Myanmar police have filed charges against overthrown leader Aung San Suu Kyi for illegally importing communications equipment and sought her detention until February 15 for investigations, according to a police document.
The Nobel laureate was overthrown and detained by Myanmar’s army on Monday, in a coup that cut short a transition to democracy in a takeover that has drawn condemnation from the United States and other Western countries.
Aung San Suu Kyi’s National League for Democracy (NLD) won a November 9 election in a landslide but the military claimed it was marred by fraud and justified its seizure of power on those grounds. The electoral commission has said the vote was fair.
The police on Wednesday filed a request with a court detailing the accusations against 75-year-old Aung San Suu Kyi, claiming that walkie-talkie radios had been found in a search of her home in the capital, Naypyidaw.
It said the radios were imported illegally and used without permission.
The document reviewed on Wednesday requested Aung San Suu Kyi’s detention “in order to question witnesses, request evidence and seek legal counsel after questioning the defendant”.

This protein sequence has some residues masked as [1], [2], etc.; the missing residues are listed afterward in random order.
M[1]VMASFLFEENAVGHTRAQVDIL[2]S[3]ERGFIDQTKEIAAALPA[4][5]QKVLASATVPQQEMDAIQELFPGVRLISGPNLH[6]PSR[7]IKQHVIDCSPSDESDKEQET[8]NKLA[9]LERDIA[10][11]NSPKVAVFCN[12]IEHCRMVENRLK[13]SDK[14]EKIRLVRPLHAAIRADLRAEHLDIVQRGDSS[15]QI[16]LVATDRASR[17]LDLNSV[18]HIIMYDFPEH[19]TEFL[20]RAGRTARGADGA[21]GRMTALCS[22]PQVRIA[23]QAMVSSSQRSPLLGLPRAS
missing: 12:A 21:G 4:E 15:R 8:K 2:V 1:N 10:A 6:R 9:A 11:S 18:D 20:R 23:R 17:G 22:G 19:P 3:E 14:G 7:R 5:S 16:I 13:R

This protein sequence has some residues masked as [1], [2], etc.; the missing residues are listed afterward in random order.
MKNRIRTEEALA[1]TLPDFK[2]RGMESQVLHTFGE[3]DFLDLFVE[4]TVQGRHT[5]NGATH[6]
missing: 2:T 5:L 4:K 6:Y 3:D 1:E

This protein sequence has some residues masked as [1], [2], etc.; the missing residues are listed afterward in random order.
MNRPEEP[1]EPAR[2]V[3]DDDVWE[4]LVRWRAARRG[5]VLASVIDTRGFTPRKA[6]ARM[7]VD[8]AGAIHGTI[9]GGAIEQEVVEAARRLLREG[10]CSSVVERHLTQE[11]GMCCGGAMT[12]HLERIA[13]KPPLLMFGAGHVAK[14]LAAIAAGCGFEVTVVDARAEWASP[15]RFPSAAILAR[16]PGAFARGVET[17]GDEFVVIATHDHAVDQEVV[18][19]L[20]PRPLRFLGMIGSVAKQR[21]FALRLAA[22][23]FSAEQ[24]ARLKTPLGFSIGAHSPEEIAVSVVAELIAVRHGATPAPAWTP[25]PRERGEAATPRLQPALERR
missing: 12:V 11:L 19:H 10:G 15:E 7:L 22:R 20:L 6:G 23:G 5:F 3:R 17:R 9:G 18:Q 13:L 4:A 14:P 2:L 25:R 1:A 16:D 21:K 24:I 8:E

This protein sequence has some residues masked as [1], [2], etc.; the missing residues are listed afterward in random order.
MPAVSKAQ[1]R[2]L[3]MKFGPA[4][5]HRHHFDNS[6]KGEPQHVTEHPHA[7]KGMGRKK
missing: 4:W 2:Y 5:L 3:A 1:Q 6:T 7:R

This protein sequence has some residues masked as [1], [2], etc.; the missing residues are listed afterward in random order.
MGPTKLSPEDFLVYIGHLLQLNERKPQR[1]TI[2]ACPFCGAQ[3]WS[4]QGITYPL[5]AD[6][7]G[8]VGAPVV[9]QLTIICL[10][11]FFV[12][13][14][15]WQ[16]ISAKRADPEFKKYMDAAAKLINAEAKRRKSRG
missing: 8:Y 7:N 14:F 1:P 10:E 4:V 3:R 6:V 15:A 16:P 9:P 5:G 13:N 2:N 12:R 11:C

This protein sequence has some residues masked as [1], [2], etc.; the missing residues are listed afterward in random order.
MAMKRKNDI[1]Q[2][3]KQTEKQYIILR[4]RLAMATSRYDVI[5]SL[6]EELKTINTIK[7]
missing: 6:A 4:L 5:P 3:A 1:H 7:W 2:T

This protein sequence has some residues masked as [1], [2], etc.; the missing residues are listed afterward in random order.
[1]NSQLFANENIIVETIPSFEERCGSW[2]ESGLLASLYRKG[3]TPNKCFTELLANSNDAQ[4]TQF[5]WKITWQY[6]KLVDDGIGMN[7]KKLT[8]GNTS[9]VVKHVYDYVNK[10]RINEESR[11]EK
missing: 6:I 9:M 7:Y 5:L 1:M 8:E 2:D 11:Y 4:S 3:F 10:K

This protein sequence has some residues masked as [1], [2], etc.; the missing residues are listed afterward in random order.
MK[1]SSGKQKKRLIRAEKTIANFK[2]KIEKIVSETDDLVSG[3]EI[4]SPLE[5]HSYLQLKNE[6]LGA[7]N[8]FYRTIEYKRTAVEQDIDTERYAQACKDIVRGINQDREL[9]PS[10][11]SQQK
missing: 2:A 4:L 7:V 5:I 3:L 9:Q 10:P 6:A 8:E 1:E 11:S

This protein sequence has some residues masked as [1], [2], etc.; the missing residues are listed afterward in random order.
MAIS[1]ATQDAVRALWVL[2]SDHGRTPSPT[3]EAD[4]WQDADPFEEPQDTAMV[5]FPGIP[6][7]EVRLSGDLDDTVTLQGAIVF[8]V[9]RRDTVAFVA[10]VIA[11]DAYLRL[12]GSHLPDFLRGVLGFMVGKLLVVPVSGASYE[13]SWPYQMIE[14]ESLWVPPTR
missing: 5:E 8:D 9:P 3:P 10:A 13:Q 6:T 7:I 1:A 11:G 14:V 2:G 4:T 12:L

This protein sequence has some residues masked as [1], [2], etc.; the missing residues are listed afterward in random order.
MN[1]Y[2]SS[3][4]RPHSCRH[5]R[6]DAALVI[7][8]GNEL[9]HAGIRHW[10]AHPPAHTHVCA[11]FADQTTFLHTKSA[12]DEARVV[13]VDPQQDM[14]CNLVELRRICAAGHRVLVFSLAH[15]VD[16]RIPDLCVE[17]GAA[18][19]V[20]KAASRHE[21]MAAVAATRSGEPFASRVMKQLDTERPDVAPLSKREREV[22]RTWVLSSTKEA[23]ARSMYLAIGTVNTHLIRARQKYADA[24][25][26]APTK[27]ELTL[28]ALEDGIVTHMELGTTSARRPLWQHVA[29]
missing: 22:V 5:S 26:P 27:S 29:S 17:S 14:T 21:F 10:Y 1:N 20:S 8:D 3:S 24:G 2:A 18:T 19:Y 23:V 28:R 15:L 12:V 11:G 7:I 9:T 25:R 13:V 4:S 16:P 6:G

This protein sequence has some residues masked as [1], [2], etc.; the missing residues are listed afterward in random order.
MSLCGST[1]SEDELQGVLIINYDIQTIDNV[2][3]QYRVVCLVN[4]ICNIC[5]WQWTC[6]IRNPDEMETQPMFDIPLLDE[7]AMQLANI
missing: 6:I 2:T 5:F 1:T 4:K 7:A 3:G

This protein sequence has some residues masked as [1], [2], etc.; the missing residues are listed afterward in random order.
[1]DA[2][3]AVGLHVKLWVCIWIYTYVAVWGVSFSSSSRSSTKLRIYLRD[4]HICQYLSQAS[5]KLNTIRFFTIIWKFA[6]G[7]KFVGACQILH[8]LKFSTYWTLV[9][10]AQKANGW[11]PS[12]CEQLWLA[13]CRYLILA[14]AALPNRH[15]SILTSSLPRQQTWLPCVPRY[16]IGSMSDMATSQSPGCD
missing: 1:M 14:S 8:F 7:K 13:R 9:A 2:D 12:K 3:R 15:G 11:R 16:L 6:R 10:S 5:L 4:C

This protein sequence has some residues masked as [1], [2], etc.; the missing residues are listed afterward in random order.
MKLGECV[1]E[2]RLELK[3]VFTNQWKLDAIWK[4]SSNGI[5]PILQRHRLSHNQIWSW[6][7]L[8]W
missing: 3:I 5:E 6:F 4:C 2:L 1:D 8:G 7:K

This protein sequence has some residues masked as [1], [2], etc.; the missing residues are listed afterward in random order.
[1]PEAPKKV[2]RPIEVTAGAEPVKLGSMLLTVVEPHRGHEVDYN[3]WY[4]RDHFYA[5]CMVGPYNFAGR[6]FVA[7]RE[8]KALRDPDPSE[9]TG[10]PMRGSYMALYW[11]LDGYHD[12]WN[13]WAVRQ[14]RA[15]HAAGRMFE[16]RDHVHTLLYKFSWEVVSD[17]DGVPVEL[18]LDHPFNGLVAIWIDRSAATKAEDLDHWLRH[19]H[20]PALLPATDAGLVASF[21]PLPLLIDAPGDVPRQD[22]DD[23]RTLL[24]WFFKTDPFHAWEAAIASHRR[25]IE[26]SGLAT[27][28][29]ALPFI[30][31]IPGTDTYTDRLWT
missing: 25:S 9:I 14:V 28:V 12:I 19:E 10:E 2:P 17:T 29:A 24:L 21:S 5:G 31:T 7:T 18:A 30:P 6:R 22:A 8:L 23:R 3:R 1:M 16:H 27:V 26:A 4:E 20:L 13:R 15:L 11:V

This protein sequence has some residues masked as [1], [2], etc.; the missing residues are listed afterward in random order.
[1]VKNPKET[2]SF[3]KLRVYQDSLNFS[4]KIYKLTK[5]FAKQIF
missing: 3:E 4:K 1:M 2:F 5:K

A separate document showed that the police filed charges against overthrown President Win Myint for offences under the Disaster Management Law.
Reporting from Myanmar’s largest city of Yangon, Al Jazeera’s Ali Fowle said Myanmar’s import-export act was “notoriously vague”.
“It could be anything from a fax machine to a walkie-talkie. It’s a notorious law because it was used under the former military regime all the time to imprison political prisoners,” said Fowle.
“There was a lot of criticism for the NLD for not changing that law when they came to power because many of their members have been imprisoned under it,” she added.
There was no immediate comment from the police, the government and the court.
Thomas MacManus, director of the International State Crime Initiative at Queen Mary University of London, told Al Jazeera that this law has been used in the past to target activists.
“It’s a very spurious charge … that is not based on the rule of law,” MacManus said. -Aljazeera